There are lots of factors that affect the duration of a transatlantic flight. Taking off from a major hub like New York or Atlanta and arriving in London or Paris can take between six and eight hours. Weather can increase or expedite the time, as can the time of day and the activity of the jet stream. One thing’s for certain: you’re going to spend roughly the equivalent to a workday aloft, from takeoff to touchdown. It’s an accepted truth, but one that could be changing for the better very soon.
A new transatlantic bar
Earlier this year, a British Airways passenger flight flew into the history books. On its routine voyage from New York to London, the Boeing 747-436 settled in a fast-moving jet stream courtesy of Storm Ciara. Pushed along by the powerful gusts of wind, the Boeing reached peak speeds of 825 miles per hour, roughly 50 miles faster than the speed of sound and nearly 200 miles an hour faster than the average commercial flight across the Atlantic. The entire flight took just four hours and fifty-six minutes.
Experts on the subject hailed the flight as achieving a “phenomenal speed.” The Boeing’s peak speed is, indeed, impressive, but it’s nothing compared to what could be on the horizon.
Building on history
It wasn’t too long ago that clients were hopping between continents on the Concorde, a supersonic passenger plane that made the Transatlantic trip in three-and-a-half hours. Despite boasting breakneck speeds and the esteem of exclusive clientele, the Concorde wasn’t much more than fast.
Although former clients rave about the experience, they uniformly agree that the Concorde was cramped and noisy. Some proclaimed that, though there was a lavatory on board, it was too small to use. Beyond the Concorde’s famous cuisine, the only real amenity on the craft was a signed certificate of proof you flew on the vessel.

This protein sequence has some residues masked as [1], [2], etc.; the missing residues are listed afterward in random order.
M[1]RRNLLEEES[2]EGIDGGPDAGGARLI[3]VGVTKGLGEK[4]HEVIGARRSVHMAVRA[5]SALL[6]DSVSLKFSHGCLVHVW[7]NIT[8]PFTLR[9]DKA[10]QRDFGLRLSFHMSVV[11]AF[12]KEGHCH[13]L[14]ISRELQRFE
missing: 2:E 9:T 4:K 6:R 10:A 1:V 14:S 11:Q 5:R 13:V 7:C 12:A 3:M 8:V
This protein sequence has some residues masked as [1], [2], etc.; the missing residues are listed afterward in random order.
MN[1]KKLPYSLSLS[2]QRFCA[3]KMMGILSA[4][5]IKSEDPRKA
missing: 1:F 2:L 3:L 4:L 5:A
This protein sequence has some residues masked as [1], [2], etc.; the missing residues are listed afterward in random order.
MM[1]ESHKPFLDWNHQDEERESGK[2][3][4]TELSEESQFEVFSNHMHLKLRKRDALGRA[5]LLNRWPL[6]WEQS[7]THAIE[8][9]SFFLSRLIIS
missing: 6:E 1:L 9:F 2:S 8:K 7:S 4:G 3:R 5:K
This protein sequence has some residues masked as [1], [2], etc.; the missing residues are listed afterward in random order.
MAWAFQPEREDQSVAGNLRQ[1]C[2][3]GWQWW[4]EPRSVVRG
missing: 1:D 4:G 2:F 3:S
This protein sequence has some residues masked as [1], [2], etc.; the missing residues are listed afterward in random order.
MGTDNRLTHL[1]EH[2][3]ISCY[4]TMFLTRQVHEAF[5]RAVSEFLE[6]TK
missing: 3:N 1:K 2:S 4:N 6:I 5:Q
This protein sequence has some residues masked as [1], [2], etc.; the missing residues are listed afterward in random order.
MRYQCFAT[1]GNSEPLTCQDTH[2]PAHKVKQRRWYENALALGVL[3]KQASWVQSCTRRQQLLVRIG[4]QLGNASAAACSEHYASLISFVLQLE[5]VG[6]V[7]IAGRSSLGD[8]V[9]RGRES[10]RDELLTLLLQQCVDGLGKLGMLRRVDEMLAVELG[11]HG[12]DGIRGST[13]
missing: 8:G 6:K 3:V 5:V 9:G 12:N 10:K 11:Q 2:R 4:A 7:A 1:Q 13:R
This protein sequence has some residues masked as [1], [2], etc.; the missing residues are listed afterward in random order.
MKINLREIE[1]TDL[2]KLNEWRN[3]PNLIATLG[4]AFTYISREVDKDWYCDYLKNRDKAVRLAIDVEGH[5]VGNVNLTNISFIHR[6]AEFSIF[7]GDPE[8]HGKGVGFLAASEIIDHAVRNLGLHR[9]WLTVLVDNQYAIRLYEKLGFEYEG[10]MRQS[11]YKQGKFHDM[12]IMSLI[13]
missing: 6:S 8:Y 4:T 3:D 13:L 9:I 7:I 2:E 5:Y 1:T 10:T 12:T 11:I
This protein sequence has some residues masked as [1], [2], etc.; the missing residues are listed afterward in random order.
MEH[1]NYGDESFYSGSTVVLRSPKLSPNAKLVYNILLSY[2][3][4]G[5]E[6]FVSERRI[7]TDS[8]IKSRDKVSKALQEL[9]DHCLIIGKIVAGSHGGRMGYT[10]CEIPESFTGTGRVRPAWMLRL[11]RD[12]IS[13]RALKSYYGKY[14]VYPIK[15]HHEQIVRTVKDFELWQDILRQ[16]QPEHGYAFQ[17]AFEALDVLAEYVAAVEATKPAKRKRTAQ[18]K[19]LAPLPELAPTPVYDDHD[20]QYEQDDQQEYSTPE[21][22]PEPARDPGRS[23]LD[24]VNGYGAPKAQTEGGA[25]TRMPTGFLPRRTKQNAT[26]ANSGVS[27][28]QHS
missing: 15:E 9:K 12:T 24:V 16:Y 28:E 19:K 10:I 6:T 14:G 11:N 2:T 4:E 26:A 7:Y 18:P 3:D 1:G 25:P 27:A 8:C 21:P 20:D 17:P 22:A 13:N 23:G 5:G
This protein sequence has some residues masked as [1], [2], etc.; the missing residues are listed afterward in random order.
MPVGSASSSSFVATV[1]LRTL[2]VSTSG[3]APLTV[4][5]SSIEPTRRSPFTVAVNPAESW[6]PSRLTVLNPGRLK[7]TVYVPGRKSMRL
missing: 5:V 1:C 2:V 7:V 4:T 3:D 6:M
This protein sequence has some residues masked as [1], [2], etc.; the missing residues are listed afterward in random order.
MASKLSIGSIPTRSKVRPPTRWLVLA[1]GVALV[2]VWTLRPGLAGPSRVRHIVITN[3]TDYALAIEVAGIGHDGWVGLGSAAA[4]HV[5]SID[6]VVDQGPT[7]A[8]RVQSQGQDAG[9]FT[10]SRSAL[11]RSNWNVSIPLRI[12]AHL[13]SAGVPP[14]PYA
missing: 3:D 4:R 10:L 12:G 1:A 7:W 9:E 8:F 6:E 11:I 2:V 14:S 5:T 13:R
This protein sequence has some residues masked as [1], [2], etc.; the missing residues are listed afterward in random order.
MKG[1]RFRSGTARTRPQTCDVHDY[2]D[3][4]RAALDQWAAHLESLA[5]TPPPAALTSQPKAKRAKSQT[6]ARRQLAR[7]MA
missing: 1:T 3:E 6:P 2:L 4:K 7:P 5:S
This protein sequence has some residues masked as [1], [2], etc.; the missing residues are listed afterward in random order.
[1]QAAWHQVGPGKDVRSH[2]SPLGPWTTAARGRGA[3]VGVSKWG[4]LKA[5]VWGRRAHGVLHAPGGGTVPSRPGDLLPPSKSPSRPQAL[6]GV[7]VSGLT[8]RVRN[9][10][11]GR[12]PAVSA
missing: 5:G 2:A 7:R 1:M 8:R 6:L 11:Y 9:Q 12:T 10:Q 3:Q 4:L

Prohibitively high maintenance costs combined with increasing concerns over the craft’s environmental impact led to the Concorde’s 2003 retirement. The demise of the Concorde has done little to dampen inventors’ enthusiasm for supersonic flight. A new age is dawning, one where flight speed records are in jeopardy of being smashed.
Virgin galactic has entered the chat
In August, Virgin Galactic entered the supersonic jet race. The company’s proposal would seat just 19 people (as opposed to the Concorde’s 100) and travel at more than 60,000 feet. The goal would be to make a transatlantic jump in just 90 minutes. Reps from Virgin Galactic underscored that their supersonic jet would not produce the same pollution that made the Concorde infamous. In fact, the thing Virgin Galactic’s Chief Space Officer seemed proudest of was the notion that the supersonic jet would run on sustainable aviation fuel.
Virgin Galactic isn’t the only company chasing an environmentally friendly supersonic jet. Aerion’s AS2 will rival the Concorde’s speed, cruising at Mach 1.4. The AS2, however, will kick up the exclusivity. It only seats 10.
Those creature comforts aside, the most astonishing claim made by Aerion is its boast that the AS2 will be carbon-neutral from day one. Said Aerion CEO Tom Vice, “We don’t believe that speed and protection of our environment need to be mutually exclusive.”
Paving the road
It will still be a few years before supersonic jets become readily available, but we can dream. In the meantime, there is still a world of possibilities in private aircraft for traversing the transatlantic flight at top speeds. And, if you catch the right gust, you may find yourself touching down hours ahead of schedule!